It worked for me. No error this time.


With VirtualBox 5.1.20 running on Windows 10, and Ubuntu 16.04 as the guest OS with GuestAdditions 5.1.20 installed, I couldn't mount the shared folders from the command line. The mount commands failed, with mentions of Protocol Error and sf_read_super_aux err=-22.

Eventually I found https://www.virtualbox.org/ticket/16670 "mount.vboxsf symlink broken". I followed one of the workarounds there, to correct the symlink for mount.vboxsf, and it all worked. My approach was to do:

mv /sbin/mount.vboxsf /sbin/mount.vboxsf-orig
ln -s /opt/VBoxGuestAdditions-5.1.20/lib/VBoxGuestAdditions/mount.vboxsf /sbin/mount.vboxsf

The commands need to be done by root. So, because it was Ubuntu, I added "sudo " at the beginning of each line to do the command as root. Other flavors of Linux have other ways of doing that.

As an aside, there was a similar symlink problem reported in virtualbox's Ticket #12879 "Can't mount shared folders with guest additions 4.3.10" in 2014, that was fixed the following month.


  • @duncan: good point. The title of the ticket describes the problem, but I edited to show the solution I used.
    – J Cumming
    May 1, 2017 at 19:24
  • The changelog for virtual box v5.1.22 at virtualbox.org/wiki/Changelog#v22 says that
    – J Cumming
    May 1, 2017 at 19:27
  • The changelog for virtual box v5.1.22, released 2017-04-28, (virtualbox.org/wiki/Changelog#v22), says that this bug/ticket #16670 is fixed. I'm excited!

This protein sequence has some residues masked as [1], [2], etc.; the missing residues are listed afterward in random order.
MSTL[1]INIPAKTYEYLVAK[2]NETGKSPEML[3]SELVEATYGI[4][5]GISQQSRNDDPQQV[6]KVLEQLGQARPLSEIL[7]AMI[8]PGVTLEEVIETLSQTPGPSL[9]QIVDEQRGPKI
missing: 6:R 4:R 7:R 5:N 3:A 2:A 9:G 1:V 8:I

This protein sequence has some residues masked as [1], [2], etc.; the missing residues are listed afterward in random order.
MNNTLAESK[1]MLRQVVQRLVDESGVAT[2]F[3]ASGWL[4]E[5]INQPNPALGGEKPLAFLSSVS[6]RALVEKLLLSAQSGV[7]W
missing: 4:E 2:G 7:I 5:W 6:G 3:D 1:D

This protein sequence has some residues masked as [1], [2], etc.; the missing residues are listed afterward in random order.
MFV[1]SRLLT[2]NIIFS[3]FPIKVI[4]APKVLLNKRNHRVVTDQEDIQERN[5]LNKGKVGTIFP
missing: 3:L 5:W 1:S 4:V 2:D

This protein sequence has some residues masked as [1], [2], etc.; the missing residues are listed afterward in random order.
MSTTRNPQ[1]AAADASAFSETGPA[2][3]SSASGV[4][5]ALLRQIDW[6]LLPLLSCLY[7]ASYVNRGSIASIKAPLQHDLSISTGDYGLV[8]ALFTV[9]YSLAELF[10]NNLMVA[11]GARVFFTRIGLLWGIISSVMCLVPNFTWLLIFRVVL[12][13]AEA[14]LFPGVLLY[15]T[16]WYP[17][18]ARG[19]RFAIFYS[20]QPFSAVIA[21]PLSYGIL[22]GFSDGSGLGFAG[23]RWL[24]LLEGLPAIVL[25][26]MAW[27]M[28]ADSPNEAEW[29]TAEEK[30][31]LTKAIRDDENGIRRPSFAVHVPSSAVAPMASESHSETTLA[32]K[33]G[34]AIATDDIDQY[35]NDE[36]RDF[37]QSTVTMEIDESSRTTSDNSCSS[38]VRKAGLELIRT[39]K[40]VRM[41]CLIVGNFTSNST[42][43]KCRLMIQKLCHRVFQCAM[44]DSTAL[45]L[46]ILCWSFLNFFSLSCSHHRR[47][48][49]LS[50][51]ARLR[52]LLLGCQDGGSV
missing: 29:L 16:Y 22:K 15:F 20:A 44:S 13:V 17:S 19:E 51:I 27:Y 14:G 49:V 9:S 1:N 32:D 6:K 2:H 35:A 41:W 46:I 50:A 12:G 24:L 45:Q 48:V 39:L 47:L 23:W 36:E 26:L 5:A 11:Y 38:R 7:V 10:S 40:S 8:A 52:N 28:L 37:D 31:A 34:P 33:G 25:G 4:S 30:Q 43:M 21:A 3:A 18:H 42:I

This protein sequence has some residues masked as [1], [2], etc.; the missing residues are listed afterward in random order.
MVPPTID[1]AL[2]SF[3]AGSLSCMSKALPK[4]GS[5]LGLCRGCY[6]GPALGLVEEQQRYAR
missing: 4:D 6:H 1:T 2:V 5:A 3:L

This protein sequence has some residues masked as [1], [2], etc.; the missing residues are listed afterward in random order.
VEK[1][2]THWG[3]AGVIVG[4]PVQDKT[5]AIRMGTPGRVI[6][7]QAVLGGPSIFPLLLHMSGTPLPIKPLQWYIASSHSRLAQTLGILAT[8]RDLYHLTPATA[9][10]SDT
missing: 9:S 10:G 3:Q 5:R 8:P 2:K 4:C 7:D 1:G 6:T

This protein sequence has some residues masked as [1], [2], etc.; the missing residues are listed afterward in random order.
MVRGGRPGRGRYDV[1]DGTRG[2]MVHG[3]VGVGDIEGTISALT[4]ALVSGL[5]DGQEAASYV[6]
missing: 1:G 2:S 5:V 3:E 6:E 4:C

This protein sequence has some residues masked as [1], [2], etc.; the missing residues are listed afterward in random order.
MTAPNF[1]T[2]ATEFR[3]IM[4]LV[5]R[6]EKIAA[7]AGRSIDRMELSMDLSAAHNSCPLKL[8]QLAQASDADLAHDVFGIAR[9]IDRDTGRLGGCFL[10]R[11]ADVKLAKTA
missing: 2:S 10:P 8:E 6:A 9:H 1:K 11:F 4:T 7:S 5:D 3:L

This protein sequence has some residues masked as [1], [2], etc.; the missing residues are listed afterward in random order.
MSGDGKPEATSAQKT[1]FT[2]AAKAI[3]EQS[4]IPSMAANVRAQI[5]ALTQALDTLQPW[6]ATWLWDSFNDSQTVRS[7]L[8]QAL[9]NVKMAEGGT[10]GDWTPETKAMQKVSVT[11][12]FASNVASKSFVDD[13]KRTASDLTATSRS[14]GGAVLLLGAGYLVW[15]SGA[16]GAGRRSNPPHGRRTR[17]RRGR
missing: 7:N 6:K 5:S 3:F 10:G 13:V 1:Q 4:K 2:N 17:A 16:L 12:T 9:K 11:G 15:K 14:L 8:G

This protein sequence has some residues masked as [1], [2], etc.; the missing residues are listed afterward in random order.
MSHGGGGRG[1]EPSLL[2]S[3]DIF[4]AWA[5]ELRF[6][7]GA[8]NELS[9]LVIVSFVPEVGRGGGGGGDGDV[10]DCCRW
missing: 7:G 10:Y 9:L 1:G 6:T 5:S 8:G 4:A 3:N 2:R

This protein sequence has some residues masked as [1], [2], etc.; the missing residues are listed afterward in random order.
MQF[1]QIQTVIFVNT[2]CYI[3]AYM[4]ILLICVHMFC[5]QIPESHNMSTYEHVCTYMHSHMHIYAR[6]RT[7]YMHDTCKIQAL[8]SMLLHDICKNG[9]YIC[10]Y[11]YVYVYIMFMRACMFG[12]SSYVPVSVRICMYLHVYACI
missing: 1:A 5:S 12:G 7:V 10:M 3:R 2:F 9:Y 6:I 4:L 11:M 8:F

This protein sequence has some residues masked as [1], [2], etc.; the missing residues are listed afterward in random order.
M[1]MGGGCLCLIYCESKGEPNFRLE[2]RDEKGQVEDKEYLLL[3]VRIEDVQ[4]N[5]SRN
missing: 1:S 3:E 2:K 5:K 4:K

– J Cumming
    May 1, 2017 at 19:35
  • Not sure why this was downvoted, but it helped me with my problems using Vbox 5.122
    – qodeninja
    Aug 1, 2017 at 3:41

For me, the problem was that I was a goose, and I'd forgotten that I'd removed the entry from my Shared Folders list in VirtualBox (Machine→Settings→Shared Folders).

I'm just throwing this in here, in case anybody else is ever similarly mislead by 'Protocol error'.

:honk: 😉


I tried a few answers and then saw void's comment saying he restarted the Linux guest OS and re-mounted.

Worked for me. :)


My shared folder was working and after rebooting my host, it wasn't.

By changing the name of the shared folder from Shared to Shared2 it worked.

config.vm.synced_folder "/Users/username/Dropbox/Shared", "/Shared2"

No idea on what happened and why nor how to fix. System with no global mutable state like Nix do have a point.


Personally I faced the same error message and the problem was related to the fact I did a typo related to the folder located on the host machine and which I set as a shared folder from within the virtual machine thanks to the guest additions.

So the right command is:

sudo mount -t vboxsf -o uid=$UID,gid=$(id -g) shared_folder_located_in_host_machine path_to_mounting_folder_inside_the_virtual_machine

This fixed the error message.


For me it was the wrong version of guest-additions.

I moved my whole VM from one laptop (which ran VirtualBox 5.8/something) to another laptop with VirtualBox 6.0. Everything worked except the mounting of shared folder.

I just started VM, clicked on Devices -> Insert Guest additions CD image... and followed instructions. It cribbed a bit about presence of older version of guest additions, but then removed it and installed the new one on second attempt. Reboot and works.

You must log in to answer this question.

Not the answer you're looking for? Browse other questions tagged .